I dealt with three different hour-long drama fests over here today.
Three of them.
As soon as I resolved one situation and some semblance of peace was restored, emotional chaos broke out again.
The worst of the scuffles was over a Rainbow Loom. My "big" girl got mad because the little kids destroyed her thoughtful and well-ordered bracelet making system. Although the big girl has made repeated requests that everyone respect her things, the little kids ignored her. When she discovered they had used her rubber bands to make their stuffed animals' necks resemble those of an African Aborigine,she lost it.
She went berserk.
Went coo-coo for Cocoa Puffs.
And there was all this drama over some...rubber bands?
I don't know many things, but I do know she wasn't really upset about rubber bands. She was freaking out because she didn't feel heard. She didn't feel anyone loved her enough to respect her things.
So she hurled toys and screamed and cried.
The situation became so heated, I had to send everyone to their corners to calm down. I kept telling myself that one of my functions as a parent is to absorb the emotional outbursts of my children, while refraining from my own escalated meltdown. By the grace of God, I was fairly successful in this particular moment (don't ask me about the other ones from the day) but damn...absorbing All The Emotion from that one kid was hard.
It was painful for me to watch the intensity of of hurt/anger/despair she was feeling.
After everyone settled down (myself included), my child came to splotchy-faced and hiccuping. She told me she was a horrible, no-good, rotten person. She fell sobbing into my arms.
"It's not true," I told her. "You're a good person."
"I'm sorry, Mom," she whispered, now a bit calmer.
"For what?" I asked. I wanted to allow her the opportunity to own her bad behavior.
"For losing my temper," she answered, as she plopped in the chair beside me.
"Yeah," I nodded, "that was pretty intense."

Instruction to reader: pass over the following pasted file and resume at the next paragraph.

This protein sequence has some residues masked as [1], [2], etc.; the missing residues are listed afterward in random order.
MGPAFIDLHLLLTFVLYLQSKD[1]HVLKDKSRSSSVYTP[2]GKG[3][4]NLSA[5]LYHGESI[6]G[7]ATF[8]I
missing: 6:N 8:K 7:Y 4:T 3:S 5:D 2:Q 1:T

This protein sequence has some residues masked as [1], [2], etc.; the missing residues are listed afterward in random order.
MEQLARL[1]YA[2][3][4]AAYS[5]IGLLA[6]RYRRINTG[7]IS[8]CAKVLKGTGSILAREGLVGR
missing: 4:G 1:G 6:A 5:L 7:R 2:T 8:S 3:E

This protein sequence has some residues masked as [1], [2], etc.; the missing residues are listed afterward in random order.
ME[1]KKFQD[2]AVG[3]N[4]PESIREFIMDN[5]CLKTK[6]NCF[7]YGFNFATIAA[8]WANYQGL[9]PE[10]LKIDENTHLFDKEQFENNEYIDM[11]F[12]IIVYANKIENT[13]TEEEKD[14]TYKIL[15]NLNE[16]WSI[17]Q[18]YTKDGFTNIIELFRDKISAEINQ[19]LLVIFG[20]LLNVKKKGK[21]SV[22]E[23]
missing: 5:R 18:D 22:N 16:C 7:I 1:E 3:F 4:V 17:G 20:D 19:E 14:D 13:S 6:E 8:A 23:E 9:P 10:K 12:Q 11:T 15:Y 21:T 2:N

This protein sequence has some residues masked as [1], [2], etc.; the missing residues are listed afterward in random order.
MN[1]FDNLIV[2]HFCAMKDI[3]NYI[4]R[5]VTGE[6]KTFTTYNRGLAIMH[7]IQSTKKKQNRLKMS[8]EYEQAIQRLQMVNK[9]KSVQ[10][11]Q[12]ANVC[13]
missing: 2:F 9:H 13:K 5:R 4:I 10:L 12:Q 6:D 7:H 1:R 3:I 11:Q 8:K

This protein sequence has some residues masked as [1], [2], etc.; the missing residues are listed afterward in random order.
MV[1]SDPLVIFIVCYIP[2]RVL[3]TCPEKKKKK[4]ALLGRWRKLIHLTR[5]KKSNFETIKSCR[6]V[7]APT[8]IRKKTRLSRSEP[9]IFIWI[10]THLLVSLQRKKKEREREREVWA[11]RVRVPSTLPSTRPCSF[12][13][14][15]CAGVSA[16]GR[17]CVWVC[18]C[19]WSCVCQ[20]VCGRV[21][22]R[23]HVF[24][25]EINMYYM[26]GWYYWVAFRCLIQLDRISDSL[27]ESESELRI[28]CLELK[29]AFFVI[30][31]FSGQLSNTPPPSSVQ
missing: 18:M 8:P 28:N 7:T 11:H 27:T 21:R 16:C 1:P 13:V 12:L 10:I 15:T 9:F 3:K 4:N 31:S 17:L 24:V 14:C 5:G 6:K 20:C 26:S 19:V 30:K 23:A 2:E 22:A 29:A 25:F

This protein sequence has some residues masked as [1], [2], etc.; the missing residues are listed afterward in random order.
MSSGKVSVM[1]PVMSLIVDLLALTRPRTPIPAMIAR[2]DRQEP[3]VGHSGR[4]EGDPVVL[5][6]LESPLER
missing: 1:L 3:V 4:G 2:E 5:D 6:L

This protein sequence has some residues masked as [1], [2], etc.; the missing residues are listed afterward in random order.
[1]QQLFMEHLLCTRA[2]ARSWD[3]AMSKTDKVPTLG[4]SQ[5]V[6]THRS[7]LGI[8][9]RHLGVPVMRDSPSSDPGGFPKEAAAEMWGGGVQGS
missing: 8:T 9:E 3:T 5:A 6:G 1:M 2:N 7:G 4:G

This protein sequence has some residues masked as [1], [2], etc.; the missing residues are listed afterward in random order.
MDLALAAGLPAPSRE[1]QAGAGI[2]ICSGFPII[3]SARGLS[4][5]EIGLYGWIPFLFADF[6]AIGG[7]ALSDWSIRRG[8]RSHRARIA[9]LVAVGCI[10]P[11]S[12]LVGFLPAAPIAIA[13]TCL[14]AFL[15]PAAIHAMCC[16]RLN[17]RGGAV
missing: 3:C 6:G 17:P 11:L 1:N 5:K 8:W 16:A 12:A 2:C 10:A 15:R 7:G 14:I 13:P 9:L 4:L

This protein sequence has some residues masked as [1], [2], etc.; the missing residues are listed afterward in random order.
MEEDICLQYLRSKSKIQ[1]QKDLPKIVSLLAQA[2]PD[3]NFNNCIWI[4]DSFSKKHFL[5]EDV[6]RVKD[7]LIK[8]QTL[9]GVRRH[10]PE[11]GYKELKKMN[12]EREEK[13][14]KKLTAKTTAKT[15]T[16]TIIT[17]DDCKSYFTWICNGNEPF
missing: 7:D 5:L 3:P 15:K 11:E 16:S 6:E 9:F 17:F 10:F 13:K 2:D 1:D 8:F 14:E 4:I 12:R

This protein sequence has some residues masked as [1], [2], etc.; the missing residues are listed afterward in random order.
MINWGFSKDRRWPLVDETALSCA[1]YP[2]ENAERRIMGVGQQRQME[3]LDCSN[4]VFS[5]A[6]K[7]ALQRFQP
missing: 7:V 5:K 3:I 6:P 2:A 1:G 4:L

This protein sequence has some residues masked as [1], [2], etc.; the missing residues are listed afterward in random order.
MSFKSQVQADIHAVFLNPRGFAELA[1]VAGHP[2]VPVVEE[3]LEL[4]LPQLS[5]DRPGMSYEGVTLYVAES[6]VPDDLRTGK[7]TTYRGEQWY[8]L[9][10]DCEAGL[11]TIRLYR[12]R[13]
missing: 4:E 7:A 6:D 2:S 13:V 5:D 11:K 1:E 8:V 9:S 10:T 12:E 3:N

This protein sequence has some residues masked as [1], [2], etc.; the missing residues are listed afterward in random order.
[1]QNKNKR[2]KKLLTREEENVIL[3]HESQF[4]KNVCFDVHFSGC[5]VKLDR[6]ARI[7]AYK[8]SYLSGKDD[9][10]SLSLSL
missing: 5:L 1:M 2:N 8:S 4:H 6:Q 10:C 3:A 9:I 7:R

She looked down at her hands, which she had neatly folded in her lap. She felt ashamed, remorseful.
Sin does that to a person.
"Who do you hurt the most when you flip out like that?" I asked her, tucking a piece of hair behind her ear.
She looked up at me, streaks of tears stained on her cheeks.
"Jesus?" she said.
"Please, that Man was murdered on a cross. You don't think He can handle a little temper tantrum from you now and then?"
She smiled weakly.
"My siblings?" she tried again.
"Well, I'm sure you did hurt them, but you can say you are sorry. I don't think they're scarred. They'll get over it. Who did you
She looked down again before she answered.
"Me. I hurt me."
Her eyes shone wet with fresh tears.
My heart ached.
How many times have I been a screaming siren, a wailing bag of bones begging for someone to help me figure out what's
How many times have my yelling and screaming obstructed a hidden, hurting soul?
"Yeah," I said. "You hurt you."
I asked her to apologize to the little kids, which she did. The littles reciprocated regrets and then I doled out consequences. We all hugged again.
After it was all over, I was tempted to contemplate the level of dysfunction running rampant in my family. I was tempted to think about my many failures as a mother, about the poor example I set for them and how that example is warping their ability to integrate into the world.
But then...I stopped the ruminating.
. There is absolutely nothing orderly and predictable and even keeled about living in a house with eight very different personalities. In fact, I'm surprised we don't have
shrieking and hurled objects.
So...yeah...our family life is messy. But we're not avoiding the untidy aspects of our relationships, we're digging deep. And if we keep practicing and making mistakes and asking for forgiveness, maybe eventually all the screaming and crying won't be necessary.
Maybe we'll be able to actually use words.
At least that's what I'm hoping.